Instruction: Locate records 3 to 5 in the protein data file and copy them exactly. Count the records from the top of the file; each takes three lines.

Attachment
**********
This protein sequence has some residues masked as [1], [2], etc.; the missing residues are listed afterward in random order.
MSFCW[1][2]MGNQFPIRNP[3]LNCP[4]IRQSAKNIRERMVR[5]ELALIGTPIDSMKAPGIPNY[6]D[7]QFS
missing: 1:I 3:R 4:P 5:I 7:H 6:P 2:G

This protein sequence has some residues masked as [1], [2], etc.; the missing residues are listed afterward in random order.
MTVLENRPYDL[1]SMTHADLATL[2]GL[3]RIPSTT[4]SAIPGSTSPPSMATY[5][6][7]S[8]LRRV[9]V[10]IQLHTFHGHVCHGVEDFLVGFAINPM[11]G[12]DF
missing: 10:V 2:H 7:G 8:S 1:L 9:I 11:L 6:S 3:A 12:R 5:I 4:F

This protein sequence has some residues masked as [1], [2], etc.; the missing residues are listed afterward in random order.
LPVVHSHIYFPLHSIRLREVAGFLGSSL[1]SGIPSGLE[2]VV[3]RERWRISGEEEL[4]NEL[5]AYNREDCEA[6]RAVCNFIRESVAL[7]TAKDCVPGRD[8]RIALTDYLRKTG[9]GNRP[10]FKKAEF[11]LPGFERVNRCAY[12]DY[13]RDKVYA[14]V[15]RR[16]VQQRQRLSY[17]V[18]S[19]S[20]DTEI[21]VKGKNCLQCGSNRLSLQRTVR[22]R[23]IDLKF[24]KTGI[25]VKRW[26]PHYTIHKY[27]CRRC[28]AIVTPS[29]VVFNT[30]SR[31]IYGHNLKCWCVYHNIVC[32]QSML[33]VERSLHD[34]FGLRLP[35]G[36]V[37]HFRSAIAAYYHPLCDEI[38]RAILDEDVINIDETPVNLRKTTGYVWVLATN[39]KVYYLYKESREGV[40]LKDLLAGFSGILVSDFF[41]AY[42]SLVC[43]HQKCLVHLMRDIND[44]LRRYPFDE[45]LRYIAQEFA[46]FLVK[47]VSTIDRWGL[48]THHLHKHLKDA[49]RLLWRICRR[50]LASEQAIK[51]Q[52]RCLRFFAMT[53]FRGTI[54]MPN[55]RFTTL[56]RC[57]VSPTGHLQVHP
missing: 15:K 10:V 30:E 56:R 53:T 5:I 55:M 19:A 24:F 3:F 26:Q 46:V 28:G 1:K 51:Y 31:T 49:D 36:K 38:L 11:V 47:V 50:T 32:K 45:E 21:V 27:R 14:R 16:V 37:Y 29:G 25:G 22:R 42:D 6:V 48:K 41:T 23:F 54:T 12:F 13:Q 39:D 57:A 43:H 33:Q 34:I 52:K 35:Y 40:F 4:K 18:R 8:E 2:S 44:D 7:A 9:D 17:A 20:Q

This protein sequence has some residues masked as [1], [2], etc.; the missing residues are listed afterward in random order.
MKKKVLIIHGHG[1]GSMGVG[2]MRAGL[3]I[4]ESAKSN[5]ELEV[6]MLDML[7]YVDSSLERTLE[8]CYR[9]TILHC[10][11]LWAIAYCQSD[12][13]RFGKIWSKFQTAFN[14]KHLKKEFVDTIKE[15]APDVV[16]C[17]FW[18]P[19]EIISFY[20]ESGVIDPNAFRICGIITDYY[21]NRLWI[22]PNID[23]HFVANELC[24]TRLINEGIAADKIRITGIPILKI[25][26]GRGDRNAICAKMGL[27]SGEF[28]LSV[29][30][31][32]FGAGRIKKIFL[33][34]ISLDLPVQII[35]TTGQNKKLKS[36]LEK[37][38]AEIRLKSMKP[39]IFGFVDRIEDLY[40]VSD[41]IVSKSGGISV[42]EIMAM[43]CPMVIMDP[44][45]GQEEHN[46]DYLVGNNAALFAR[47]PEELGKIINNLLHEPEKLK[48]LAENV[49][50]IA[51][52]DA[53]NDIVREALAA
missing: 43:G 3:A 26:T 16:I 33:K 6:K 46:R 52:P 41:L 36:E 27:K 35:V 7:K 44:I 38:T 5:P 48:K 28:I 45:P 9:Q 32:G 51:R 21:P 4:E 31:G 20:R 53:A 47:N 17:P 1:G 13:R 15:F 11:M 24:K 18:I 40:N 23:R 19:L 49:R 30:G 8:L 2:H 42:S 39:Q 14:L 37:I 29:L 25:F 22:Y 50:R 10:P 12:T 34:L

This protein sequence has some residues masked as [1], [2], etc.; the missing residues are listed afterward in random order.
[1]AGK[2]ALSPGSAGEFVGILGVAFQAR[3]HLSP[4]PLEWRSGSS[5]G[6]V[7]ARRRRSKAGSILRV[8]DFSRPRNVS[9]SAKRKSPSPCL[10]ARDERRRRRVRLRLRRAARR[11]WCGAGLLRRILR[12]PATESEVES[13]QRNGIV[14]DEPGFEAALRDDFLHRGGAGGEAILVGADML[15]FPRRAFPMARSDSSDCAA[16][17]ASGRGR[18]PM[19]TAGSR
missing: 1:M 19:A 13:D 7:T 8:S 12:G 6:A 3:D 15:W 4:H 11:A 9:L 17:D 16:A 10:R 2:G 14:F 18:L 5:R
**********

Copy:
This protein sequence has some residues masked as [1], [2], etc.; the missing residues are listed afterward in random order.
LPVVHSHIYFPLHSIRLREVAGFLGSSL[1]SGIPSGLE[2]VV[3]RERWRISGEEEL[4]NEL[5]AYNREDCEA[6]RAVCNFIRESVAL[7]TAKDCVPGRD[8]RIALTDYLRKTG[9]GNRP[10]FKKAEF[11]LPGFERVNRCAY[12]DY[13]RDKVYA[14]V[15]RR[16]VQQRQRLSY[17]V[18]S[19]S[20]DTEI[21]VKGKNCLQCGSNRLSLQRTVR[22]R[23]IDLKF[24]KTGI[25]VKRW[26]PHYTIHKY[27]CRRC[28]AIVTPS[29]VVFNT[30]SR[31]IYGHNLKCWCVYHNIVC[32]QSML[33]VERSLHD[34]FGLRLP[35]G[36]V[37]HFRSAIAAYYHPLCDEI[38]RAILDEDVINIDETPVNLRKTTGYVWVLATN[39]KVYYLYKESREGV[40]LKDLLAGFSGILVSDFF[41]AY[42]SLVC[43]HQKCLVHLMRDIND[44]LRRYPFDE[45]LRYIAQEFA[46]FLVK[47]VSTIDRWGL[48]THHLHKHLKDA[49]RLLWRICRR[50]LASEQAIK[51]Q[52]RCLRFFAMT[53]FRGTI[54]MPN[55]RFTTL[56]RC[57]VSPTGHLQVHP
missing: 15:K 10:V 30:E 56:R 53:T 5:I 55:M 19:A 24:F 3:F 26:Q 46:V 28:G 1:K 51:Y 31:T 49:D 36:K 38:L 11:V 47:V 50:T 32:K 45:E 21:V 27:R 14:R 16:V 37:Y 29:G 25:G 22:R 42:D 6:V 48:K 41:T 23:F 54:T 12:F 13:Q 39:D 57:A 43:H 33:Q 34:I 52:K 35:Y 40:F 4:K 18:R 8:E 2:S 44:D 7:A 9:D 17:A 20:Q

This protein sequence has some residues masked as [1], [2], etc.; the missing residues are listed afterward in random order.
MKKKVLIIHGHG[1]GSMGVG[2]MRAGL[3]I[4]ESAKSN[5]ELEV[6]MLDML[7]YVDSSLERTLE[8]CYR[9]TILHC[10][11]LWAIAYCQSD[12][13]RFGKIWSKFQTAFN[14]KHLKKEFVDTIKE[15]APDVV[16]C[17]FW[18]P[19]EIISFY[20]ESGVIDPNAFRICGIITDYY[21]NRLWI[22]PNID[23]HFVANELC[24]TRLINEGIAADKIRITGIPILKI[25][26]GRGDRNAICAKMGL[27]SGEF[28]LSV[29][30][31][32]FGAGRIKKIFL[33][34]ISLDLPVQII[35]TTGQNKKLKS[36]LEK[37][38]AEIRLKSMKP[39]IFGFVDRIEDLY[40]VSD[41]IVSKSGGISV[42]EIMAM[43]CPMVIMDP[44][45]GQEEHN[46]DYLVGNNAALFAR[47]PEELGKIINNLLHEPEKLK[48]LAENV[49][50]IA[51][52]DA[53]NDIVREALAA
missing: 43:G 3:A 26:T 16:I 33:K 6:K 46:R 52:P 41:L 36:E 27:K 35:V 7:K 44:I 38:T 5:P 48:K 28:I 45:P 9:Q 32:G 51:R 21:P 4:E 31:G 20:R 53:A 47:N 17:P 1:G 13:R 15:F 11:M 24:K 18:I 40:N 23:R 19:L 49:R 30:G 8:L 2:H 42:S 39:Q 14:L 37:I 29:L 25:F 22:Y 50:R 10:P 12:T 34:L

This protein sequence has some residues masked as [1], [2], etc.; the missing residues are listed afterward in random order.
[1]AGK[2]ALSPGSAGEFVGILGVAFQAR[3]HLSP[4]PLEWRSGSS[5]G[6]V[7]ARRRRSKAGSILRV[8]DFSRPRNVS[9]SAKRKSPSPCL[10]ARDERRRRRVRLRLRRAARR[11]WCGAGLLRRILR[12]PATESEVES[13]QRNGIV[14]DEPGFEAALRDDFLHRGGAGGEAILVGADML[15]FPRRAFPMARSDSSDCAA[16][17]ASGRGR[18]PM[19]TAGSR
missing: 1:M 19:A 13:D 7:T 8:S 12:G 6:A 3:D 15:W 4:H 11:A 9:L 17:D 16:A 10:R 2:G 14:F 18:L 5:R